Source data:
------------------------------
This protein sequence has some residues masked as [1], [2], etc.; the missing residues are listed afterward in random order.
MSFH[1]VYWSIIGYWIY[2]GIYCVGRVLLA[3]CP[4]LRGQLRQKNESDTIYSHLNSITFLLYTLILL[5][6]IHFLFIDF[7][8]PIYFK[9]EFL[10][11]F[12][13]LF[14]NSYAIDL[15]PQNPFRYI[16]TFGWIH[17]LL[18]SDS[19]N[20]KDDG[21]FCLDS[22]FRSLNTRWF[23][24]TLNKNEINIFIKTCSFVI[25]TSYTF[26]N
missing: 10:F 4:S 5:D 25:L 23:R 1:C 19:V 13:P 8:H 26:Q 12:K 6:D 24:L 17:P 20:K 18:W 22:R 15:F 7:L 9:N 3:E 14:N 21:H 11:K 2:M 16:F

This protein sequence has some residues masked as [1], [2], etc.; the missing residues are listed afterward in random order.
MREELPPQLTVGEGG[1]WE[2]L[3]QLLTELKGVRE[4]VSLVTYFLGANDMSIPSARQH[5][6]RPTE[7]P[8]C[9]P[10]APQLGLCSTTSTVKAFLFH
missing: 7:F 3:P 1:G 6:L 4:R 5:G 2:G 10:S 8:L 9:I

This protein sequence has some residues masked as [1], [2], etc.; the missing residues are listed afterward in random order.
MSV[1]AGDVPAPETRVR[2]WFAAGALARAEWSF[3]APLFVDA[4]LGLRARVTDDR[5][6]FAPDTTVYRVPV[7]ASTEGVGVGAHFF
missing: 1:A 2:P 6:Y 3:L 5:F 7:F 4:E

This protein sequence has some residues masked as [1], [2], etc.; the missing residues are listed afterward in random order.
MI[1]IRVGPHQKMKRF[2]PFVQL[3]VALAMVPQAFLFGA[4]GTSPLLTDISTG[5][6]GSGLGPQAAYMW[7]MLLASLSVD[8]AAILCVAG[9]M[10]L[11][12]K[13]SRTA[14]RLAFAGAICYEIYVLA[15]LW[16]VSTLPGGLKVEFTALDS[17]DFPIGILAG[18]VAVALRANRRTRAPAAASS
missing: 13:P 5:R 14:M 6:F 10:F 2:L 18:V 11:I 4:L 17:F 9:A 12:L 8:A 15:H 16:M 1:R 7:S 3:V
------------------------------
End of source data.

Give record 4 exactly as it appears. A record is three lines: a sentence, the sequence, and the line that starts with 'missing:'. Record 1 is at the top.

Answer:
This protein sequence has some residues masked as [1], [2], etc.; the missing residues are listed afterward in random order.
MI[1]IRVGPHQKMKRF[2]PFVQL[3]VALAMVPQAFLFGA[4]GTSPLLTDISTG[5][6]GSGLGPQAAYMW[7]MLLASLSVD[8]AAILCVAG[9]M[10]L[11][12]K[13]SRTA[14]RLAFAGAICYEIYVLA[15]LW[16]VSTLPGGLKVEFTALDS[17]DFPIGILAG[18]VAVALRANRRTRAPAAASS
missing: 13:P 5:R 14:M 6:F 10:F 2:L 18:V 11:I 4:L 17:F 9:A 12:L 8:A 15:H 16:M 1:R 7:S 3:V